Diversity, composition, altitude, and seasonality of high-altitude windborne migrating mosquitoes in the Sahel: Implications for disease transmission

A - Papers appearing in refereed journals

Yaro, A. S., Linton, Y., Dao, A., Diallo, M., Sanogo, Z. L., Samake, D., Ousman, Y., Kouam, C., Krajacich, B. J., Faiman, R., Bamou, R., Woo, J., Chapman, J. W., Reynolds, D. R. and Lehmann, T. 2022. Diversity, composition, altitude, and seasonality of high-altitude windborne migrating mosquitoes in the Sahel: Implications for disease transmission. Frontiers in Epidemiology. 2, p. 1001782. https://doi.org/10.3389/fepid.2022.1001782

AuthorsYaro, A. S., Linton, Y., Dao, A., Diallo, M., Sanogo, Z. L., Samake, D., Ousman, Y., Kouam, C., Krajacich, B. J., Faiman, R., Bamou, R., Woo, J., Chapman, J. W., Reynolds, D. R. and Lehmann, T.
Abstract

Recent studies have reported Anopheles mosquitoes captured at high-altitude (40–290 m above ground) in the Sahel. Here, we describe this migration modality across genera and species of African Culicidae and examine its implications for disease transmission and control. As well as Anopheles, six other genera—Culex, Aedes, Mansonia, Mimomyia, Lutzia, and Eretmapodites comprised 90% of the 2,340 mosquitoes captured at altitude. Of the 50 molecularly confirmed species (N = 2,107), 33 species represented by multiple specimens were conservatively considered high-altitude windborne migrants, suggesting it is a common migration modality in mosquitoes (31–47% of the known species in Mali), and especially in Culex (45−59%). Overall species abundance varied between 2 and 710 specimens/species (in Ae. vittatus and Cx. perexiguus, respectively). At altitude, females outnumbered males 6:1, and 93% of the females have taken at least one blood meal on a vertebrate host prior to their departure. Most taxa were more common at higher sampling altitudes, indicating that total abundance and diversity are underestimated. High-altitude flight activity was concentrated between June and November coinciding with availability of surface waters and peak disease transmission by mosquitoes. These hallmarks of windborne mosquito migration bolster their role as carriers of mosquito-borne pathogens (MBPs). Screening 921 mosquitoes using pan-Plasmodium assays revealed that thoracic infection rate in these high-altitude migrants was 2.4%, providing a proof of concept that vertebrate pathogens are transported by windborne mosquitoes at altitude. Fourteen of the 33 windborne mosquito species had been reported as vectors to 25 MBPs in West Africa, which represent 32% of the MBPs known in that region and include those that inflict the heaviest burden on human and animal health, such as malaria, yellow fever, dengue, and Rift Valley fever. We highlight five arboviruses that are most likely affected by windborne mosquitoes in West Africa: Rift Valley fever, O'nyong'nyong, Ngari, Pangola, and Ndumu. We conclude that the study of windborne spread of diseases by migrating insects and the development of surveillance to map the sources, routes, and destinations of vectors and pathogens is key to understand, predict, and mitigate existing and new threats of public health.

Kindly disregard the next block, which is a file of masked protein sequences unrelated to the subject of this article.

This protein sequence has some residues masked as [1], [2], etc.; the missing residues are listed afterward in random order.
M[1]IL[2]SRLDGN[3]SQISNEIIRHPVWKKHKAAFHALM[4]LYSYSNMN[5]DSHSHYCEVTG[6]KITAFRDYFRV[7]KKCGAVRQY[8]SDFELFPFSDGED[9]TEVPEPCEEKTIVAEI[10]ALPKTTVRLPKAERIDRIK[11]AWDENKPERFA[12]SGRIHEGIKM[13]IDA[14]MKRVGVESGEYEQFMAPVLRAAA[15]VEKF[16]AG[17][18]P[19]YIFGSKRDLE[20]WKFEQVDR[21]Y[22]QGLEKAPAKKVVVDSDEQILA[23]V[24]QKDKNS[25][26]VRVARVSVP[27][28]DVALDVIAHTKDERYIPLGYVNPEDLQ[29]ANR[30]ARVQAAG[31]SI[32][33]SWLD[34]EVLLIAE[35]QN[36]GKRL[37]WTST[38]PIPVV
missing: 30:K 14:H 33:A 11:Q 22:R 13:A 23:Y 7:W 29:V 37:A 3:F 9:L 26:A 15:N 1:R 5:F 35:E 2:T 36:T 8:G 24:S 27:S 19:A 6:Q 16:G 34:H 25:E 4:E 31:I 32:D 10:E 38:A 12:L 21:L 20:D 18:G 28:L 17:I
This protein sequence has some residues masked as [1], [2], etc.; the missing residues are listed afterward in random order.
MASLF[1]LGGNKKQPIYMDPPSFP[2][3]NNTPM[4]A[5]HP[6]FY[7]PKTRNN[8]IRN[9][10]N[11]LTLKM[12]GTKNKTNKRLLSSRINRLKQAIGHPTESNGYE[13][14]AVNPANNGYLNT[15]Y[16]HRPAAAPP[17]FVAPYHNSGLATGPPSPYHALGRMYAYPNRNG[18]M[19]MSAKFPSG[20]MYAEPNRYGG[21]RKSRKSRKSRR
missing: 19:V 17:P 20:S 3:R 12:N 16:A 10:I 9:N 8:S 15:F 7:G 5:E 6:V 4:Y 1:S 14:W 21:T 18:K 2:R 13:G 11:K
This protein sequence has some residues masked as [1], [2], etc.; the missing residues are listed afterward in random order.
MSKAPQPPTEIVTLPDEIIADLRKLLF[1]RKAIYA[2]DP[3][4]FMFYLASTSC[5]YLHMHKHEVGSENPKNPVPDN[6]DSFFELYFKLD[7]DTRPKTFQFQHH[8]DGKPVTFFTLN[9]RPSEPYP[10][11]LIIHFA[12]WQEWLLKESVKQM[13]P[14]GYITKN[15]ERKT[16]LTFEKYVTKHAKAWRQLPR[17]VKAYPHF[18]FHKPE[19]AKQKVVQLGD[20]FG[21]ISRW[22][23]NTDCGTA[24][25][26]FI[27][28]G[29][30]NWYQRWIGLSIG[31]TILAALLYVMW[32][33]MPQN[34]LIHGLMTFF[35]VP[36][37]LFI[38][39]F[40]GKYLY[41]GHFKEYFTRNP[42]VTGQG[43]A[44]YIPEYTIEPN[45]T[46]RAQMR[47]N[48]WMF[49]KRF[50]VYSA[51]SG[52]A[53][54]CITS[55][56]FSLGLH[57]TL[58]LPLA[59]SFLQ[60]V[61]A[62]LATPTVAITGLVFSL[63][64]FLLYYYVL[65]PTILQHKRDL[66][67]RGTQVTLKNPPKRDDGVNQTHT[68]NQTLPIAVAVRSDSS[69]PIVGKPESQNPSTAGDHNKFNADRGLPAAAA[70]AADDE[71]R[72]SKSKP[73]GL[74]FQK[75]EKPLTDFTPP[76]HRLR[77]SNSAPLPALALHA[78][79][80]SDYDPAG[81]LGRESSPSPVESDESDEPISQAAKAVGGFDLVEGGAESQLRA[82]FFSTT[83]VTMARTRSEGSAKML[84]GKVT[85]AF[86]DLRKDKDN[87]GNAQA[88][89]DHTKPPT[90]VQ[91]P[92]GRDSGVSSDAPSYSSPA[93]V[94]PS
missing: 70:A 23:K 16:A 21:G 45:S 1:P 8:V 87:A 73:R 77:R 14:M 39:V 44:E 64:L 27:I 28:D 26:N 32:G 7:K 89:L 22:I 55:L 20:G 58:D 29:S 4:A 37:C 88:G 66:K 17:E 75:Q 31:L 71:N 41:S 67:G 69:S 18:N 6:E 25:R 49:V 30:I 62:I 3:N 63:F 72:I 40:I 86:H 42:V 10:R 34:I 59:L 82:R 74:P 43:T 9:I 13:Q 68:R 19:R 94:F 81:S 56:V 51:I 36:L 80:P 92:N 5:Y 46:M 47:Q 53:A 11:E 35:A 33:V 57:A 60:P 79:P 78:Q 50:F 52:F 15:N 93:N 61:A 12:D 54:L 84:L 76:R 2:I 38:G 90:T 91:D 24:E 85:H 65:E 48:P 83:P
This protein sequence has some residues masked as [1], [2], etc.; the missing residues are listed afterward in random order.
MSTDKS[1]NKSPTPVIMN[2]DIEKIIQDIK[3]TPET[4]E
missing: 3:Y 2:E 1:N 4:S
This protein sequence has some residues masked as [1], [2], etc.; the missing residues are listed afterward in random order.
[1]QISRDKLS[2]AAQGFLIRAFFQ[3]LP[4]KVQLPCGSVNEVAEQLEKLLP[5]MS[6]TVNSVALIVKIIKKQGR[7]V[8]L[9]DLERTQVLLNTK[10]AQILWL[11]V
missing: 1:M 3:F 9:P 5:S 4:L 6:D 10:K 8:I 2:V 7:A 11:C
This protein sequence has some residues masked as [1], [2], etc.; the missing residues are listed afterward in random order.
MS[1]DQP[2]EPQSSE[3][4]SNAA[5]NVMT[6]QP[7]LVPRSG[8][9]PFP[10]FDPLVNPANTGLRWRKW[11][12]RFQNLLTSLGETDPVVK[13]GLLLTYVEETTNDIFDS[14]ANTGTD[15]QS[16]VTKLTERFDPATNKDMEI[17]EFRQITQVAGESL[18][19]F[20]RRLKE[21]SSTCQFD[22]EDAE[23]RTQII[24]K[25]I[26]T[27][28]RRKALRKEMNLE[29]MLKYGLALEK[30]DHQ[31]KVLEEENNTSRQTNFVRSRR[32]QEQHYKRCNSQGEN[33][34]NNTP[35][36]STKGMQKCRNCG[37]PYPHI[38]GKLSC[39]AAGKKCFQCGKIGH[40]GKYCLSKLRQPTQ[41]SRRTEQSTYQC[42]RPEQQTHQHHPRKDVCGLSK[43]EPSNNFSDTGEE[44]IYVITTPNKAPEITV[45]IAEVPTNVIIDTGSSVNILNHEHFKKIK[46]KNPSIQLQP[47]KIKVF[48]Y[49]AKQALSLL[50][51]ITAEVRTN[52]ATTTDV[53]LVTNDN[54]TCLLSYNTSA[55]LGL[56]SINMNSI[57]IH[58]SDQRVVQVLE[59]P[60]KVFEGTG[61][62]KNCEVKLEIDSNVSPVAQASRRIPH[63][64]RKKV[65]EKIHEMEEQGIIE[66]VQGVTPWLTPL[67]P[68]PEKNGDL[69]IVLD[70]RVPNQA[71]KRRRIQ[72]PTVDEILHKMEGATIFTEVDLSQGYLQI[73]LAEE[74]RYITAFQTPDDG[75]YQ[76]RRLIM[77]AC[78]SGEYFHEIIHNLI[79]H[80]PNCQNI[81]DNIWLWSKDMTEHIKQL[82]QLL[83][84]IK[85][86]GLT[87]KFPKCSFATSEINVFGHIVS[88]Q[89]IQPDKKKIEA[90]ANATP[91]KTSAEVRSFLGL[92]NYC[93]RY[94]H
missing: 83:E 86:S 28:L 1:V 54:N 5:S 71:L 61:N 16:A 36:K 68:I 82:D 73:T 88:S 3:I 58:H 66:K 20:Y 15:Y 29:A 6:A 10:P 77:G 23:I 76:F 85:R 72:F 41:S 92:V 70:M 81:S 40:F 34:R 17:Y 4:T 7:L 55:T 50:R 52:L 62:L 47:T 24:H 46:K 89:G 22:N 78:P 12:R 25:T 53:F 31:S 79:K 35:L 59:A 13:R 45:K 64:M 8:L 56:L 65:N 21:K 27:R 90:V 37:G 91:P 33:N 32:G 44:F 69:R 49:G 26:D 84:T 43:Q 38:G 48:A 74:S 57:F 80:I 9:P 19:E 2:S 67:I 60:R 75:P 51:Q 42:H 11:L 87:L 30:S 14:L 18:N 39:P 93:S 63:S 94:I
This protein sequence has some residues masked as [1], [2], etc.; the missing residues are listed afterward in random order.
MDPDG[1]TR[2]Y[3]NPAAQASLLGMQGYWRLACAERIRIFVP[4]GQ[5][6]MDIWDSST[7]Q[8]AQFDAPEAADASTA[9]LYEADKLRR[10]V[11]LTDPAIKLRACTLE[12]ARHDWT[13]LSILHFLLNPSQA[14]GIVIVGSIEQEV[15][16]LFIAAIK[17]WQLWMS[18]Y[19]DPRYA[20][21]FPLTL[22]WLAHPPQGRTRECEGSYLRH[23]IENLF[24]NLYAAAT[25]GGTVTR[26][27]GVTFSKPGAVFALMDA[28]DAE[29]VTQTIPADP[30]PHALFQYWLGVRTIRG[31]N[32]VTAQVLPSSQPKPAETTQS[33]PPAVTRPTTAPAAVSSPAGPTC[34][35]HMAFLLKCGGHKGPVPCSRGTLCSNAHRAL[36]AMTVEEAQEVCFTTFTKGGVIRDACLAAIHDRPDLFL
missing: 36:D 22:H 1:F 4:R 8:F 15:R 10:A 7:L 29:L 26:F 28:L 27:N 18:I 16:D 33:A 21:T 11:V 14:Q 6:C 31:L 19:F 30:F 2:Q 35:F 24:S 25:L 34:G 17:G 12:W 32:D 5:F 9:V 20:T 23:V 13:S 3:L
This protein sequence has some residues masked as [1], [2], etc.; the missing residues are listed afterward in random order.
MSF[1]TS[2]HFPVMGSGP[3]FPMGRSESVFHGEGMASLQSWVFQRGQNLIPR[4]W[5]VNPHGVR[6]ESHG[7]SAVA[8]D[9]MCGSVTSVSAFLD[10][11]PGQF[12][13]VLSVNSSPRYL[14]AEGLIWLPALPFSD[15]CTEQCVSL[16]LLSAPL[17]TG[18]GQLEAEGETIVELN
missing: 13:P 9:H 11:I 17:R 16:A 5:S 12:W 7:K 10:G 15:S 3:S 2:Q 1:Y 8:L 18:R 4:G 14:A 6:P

KeywordsArbovirus; Dispersal; Malaria; Mosquito-borne pathogen; Mosquito-borne pathogen; Africa; One Health; Surveillance
Year of Publication2022
JournalFrontiers in Epidemiology
Journal citation2, p. 1001782
Digital Object Identifier (DOI)https://doi.org/10.3389/fepid.2022.1001782
Web address (URL)https://doi.org/10.3389/fepid.2022.1001782
Open accessPublished as ‘gold’ (paid) open access
FunderBiotechnology and Biological Sciences Research Council
Publisher's version
Supplemental file
Output statusPublished
Publication dates
Online13 Oct 2022
Publication process dates
Accepted16 Sep 2022

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